Amitabh Bachchan received the Best Actor honour for his role of a hypochondriac father in Piku. While Kangana Ranaut received the Best Actress Award for Tanu Weds Manu Returns.

Complete list of winners



Best Feature Film

Baahubali: The Beginning

Indira Gandhi Award for Best Debut Film Of A Director

Neeraj Ghaywan for Masaan

Best Popular Film Providing Wholesome Entertainment

Bajrangi Bhaijaan

Best Children's Film


Best Direction

Sanjay Leela Bhansali for Bajirao Mastani

Nargis Dutt Award for Best Feature Film on National Integration

Nanak Shah Fakir

Best Film on Environment / Conservation / Preservation

Valiya Chirakulla Pakshikal

Best Film on Social Issue


Best Actor

Amitabh Bachchan for Piku

Best Actress

Kangana Ranaut for Tanu Weds Manu Returns

Best Supporting Actor

Samuthirakani for Visaranai

Best Supporting Actress

Tanvi Azmi for Bajirao Mastani

Best Child Artist

Gaurav Menon for Ben

Best Male Playback Singer

Mahesh Kale for Katyar Kaljat Ghusali

Best Female Playback Singer

Monali Thakur for Moh Moh Ke Dhaag (Dum Laga Ke Haisha)

Best Cinematography

Sudeep Chatterjee for Bajirao Mastani

Best Screenplay (Screenplay Writer Original)

Juhi Chaturvedi for Piku and Himanshu Sharma for Tanu Weds Manu Returns

Best Screenplay (Screenplay Writer Adapted)

Vishal Bhardwaj for Talvar

Best Screenplay (Dialogues)

Juhi Chaturvedi for Piku and Himanshu Sharma for Tanu Weds Manu Returns

Best Editing

Kishore Te for Visaranai

Best Music Direction (Songs)

M. Jayachandran for Kathirunnu (Ennu Ninte Moideen)

Best Music Direction (Background Score)

Ilaiyaraaja for Tharai Thappattai

Best Lyrics

Varun Grover for Moh Moh Ke Dhaag (Dum Laga Ke Haisha)

Special Jury Award

Kalki Koechlin for Margarita with a Straw

Best Special Effects

Baahubali : The Beginning

Best Choreography

Remo D'Souza for Deewani Mastani (Bajirao Mastani)

Best Animated Film

Fisherwoman Tuktuk

Best Art Direction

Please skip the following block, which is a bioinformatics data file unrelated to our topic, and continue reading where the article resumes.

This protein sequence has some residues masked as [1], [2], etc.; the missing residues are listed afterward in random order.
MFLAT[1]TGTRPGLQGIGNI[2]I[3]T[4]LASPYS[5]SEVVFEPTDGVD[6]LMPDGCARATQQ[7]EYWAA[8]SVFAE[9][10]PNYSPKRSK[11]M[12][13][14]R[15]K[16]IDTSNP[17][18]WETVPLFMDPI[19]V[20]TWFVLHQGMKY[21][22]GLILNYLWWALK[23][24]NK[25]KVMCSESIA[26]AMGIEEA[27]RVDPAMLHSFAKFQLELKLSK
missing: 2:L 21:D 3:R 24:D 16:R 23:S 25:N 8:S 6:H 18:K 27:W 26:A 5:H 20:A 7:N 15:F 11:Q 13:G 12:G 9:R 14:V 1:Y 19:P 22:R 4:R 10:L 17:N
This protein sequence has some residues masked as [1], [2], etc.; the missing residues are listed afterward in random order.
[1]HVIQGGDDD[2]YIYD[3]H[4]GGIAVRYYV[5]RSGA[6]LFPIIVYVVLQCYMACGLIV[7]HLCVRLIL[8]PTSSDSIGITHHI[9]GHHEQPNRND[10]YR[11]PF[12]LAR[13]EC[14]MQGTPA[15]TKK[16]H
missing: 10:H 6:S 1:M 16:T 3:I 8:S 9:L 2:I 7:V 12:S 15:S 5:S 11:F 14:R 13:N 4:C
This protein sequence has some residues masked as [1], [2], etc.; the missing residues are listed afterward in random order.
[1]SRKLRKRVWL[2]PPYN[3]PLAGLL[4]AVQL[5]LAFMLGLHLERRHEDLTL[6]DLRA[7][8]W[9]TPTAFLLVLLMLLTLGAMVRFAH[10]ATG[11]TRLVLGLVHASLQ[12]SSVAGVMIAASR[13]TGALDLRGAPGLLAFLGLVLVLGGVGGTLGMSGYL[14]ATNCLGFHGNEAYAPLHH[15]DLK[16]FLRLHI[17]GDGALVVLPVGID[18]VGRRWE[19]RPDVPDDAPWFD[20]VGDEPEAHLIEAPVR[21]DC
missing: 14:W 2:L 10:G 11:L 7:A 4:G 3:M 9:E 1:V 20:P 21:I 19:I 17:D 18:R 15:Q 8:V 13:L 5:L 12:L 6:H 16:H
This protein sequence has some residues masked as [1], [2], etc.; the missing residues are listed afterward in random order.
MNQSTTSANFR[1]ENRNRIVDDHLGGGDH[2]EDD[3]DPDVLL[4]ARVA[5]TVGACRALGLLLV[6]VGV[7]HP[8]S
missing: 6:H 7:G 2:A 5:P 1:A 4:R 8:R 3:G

Shriram Iyengar, Saloni Dhatrak and Sujeet Sawant for Bajirao Mastani

Best Costume Design

Payal Saluja for Nanak Shah Fakir

Best Make-up Artist

Preetisheel G. Singh and Clover Wootton for Nanak Shah Fakir

Special Mention

Ritika Singh for Irudhi Suttru

Best Hindi Film

Dum Laga Ke Haisha

Best Tamil Film


Best Telugu Film


Best Sanskrit Film


Best Kannada Film


Best Marathi Film


Best Maithili Film

Mithila Makhaan

Best Punjabi Film

Chauthi Koot

Best Bengali Film


Best Konkani Film


Best Assamese Film


Best Haryanvi Film


Best Khasi Film


Best Manipuri Film

Eibusu Yaohanbiyu

Best Mizo Film

Kima’s Lode Beyond the Class

Best Odiya Film

Pahada Ra Luha

Best Malayalam Film



  • Delhi is no longer the most polluted city in the world, the latest air quality report from the World Health Organization (WHO) says.
  • The national capital, which earned notoriety for the state of its environment, now stands 11th among 3,000 cities in 103 countries in terms of fine particulate matter or PM 2.5.
  • The ‘Global Urban Ambient Air Pollution Database (update 2016)’ released by WHO placed the capital in the 25th place based on bigger particulate or PM 10 levels.
  • Particulate matter affects everyone but causes harm faster to children and senior citizens
  • Although Delhi improved its ranking, four Indian cities are among the world’s 10 most polluted.
  • Ten out of the top 20 are also in the country. The data are for 2013, but the Delhi government was quick to put out a statement exulting in a “definitive positive trend” in the city.
  • In 2014, Delhi was ranked the most polluted globally in terms of PM 2.5, for which the WHO had monitored 1,600 cities.
  • Delhi’s place as the most polluted is taken by Zabol, in Iran. Gwalior and Allahabad, meanwhile, come a close second and third in terms of PM 2.5, while Patna and Raipur are ranked 6th and 7th.